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The Barcroft, Arlington Virginia neighborhood is bounded by Arlington Blvd. on the north, S Aberdeen Street and Four Mile Run on the NW/west, Columbia Pike on the south and S George Mason Drive on the east. Neighboring communities are Arlington Forest, Alcova Heights, Douglas Park and Arlington Mill.
Barcroft was ‘put on the map’ by George Washington, who surveyed the land and possibly built an early water grist mill there.
George Washington Parke Custis built Arlington Mill on Four Mile Run near Columbia Pike. Custis’ mill was destroyed during the Civil War. A 162-acre farm called Cedar Hill was owned by Frank Corbett, who subdivided a small portion on the north side of the Pike in 1892, near the single-track railroad station. He called it “Corbett” and named the four north-south streets and one east-west street Brooke (for his son), Arlington, Cedar Avenue, Spring Avenue (named for a spring in the center of the subdivision known as the “Dolly Madison Spring” because Madison enjoyed resting there during her rides through the countryside), and Fairfax Street.
Following Corbett’s death in 1903, the farm was sold to Mrs. Abbie G. Fox, who subdivided again and renamed it Barcroft, after local physician Dr. John Woolverton Barcroft, who replaced the old mill with a new one and built a house nearby. A Virginia builder, B.F. Perrow, was retained to construct a long one-story building on the Pike between the railroad and the creek for the use of workmen and equipment storage. A small number of modest homes were built, and a dry goods country store and post office were added in about 1885, but the area didn’t see significant growth until 1918, when builders Walter and Robert O’Hara constructed several hundred homes in the Barcroft area through the 1950’s. The O’Hara homes were designed in a variety of architectural styles, including Victorian, Colonial, Cape Cod, Cottages and Bungalows. During this time, there were also changes to the block sizes and street names of the subdivisions.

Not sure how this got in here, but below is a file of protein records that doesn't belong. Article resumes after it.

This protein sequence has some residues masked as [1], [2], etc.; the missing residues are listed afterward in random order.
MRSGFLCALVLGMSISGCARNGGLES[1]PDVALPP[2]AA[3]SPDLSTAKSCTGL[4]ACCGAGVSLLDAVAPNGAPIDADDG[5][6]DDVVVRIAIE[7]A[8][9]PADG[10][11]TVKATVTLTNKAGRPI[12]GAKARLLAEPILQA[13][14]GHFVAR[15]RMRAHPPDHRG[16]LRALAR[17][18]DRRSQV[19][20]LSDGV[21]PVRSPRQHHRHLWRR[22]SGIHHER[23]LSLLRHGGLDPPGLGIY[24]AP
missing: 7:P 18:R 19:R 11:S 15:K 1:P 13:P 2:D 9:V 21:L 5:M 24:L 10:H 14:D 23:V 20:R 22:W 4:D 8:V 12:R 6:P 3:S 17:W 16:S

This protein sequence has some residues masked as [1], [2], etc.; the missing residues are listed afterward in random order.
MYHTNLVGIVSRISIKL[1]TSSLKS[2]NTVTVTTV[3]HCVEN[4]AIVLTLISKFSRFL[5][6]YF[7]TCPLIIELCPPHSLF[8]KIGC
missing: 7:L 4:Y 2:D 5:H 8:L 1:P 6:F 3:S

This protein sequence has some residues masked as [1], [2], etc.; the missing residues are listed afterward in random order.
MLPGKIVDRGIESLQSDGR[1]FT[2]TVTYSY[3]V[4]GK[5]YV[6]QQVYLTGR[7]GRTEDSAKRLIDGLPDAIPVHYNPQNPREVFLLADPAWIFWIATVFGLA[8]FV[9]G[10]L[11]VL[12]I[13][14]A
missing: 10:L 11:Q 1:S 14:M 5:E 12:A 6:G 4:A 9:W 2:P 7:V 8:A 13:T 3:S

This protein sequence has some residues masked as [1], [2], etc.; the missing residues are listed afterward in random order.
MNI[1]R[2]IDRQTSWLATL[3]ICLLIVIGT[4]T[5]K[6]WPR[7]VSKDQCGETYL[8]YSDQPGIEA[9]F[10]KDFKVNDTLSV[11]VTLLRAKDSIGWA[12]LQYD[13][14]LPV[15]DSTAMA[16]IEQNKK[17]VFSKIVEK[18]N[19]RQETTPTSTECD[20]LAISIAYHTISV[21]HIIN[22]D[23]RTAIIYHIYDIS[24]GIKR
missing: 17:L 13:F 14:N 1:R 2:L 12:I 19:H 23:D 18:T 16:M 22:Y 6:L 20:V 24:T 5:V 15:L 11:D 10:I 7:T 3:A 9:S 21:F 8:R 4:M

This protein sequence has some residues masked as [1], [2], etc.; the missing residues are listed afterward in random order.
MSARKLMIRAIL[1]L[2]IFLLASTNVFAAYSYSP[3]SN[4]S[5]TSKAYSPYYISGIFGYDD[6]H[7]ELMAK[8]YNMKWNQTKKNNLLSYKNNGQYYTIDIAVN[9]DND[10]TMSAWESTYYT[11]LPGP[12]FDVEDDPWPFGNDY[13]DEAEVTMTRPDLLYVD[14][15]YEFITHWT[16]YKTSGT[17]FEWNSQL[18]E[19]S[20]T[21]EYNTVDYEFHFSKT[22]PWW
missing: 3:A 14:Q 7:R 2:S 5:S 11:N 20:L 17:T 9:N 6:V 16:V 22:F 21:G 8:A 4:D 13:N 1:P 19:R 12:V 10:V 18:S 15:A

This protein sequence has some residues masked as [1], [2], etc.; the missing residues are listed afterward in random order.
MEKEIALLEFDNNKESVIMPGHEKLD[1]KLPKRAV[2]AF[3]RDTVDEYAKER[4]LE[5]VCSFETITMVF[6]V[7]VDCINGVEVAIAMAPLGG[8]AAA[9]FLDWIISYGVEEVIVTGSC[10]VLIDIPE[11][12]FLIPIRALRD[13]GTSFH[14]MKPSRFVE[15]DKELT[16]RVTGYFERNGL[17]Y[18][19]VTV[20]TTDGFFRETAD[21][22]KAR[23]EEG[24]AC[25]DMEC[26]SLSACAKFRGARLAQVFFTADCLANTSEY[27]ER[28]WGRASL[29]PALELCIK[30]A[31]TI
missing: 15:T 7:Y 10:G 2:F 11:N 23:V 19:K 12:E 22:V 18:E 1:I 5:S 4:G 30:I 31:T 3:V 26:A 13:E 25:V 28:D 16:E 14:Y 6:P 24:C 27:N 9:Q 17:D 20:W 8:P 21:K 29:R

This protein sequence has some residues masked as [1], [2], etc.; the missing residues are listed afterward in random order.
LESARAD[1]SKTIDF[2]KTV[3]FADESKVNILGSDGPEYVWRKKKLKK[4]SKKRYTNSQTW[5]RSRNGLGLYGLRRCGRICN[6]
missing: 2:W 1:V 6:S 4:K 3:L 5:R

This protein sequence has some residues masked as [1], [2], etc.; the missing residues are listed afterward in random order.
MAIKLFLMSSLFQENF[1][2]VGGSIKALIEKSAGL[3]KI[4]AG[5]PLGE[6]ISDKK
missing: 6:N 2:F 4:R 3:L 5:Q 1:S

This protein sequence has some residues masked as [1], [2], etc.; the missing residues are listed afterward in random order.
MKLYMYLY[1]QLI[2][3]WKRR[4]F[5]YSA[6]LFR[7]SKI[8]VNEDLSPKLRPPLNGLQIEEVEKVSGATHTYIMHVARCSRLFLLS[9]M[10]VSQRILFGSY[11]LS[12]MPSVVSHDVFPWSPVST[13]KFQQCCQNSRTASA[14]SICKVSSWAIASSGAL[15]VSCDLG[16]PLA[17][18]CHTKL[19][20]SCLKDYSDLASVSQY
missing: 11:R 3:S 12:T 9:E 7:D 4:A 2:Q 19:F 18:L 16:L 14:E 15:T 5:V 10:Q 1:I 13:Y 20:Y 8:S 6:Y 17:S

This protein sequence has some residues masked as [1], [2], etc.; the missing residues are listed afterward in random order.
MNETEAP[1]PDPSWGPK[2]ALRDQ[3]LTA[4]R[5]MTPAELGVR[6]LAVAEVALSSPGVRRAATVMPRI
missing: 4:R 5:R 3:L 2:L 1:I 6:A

More construction filled out the neighborhood through 1989, in a mix of styles and types, including at least one Sears Kit home and a Lustron enameled steel home, as well as multifamily buildings. A number of 1960’s townhouses and apartment buildings constructed along Columbia Pike, South George Mason Drive and Arlington Boulevard. Today, there are about 1327 housing units in Barcroft.
For a thorough and charming history of the Barcroft neighborhood, see Barcroft, Arlington County, Virginia: A Village Metamorphosis and History of Barcroft.
Barcroft amenities include Barcroft Park, a 65-acre park featuring multiple sports fields and game courts and bating cages. Residents can fish or walk along a stream, hike or cycle the Four Mile Run Trail, picnic or grill, and enjoy the playgrounds. Barcroft’s Sports & Fitness Center is located next to the park and offers a gym, gymnastics training center, wellness studio and observation deck.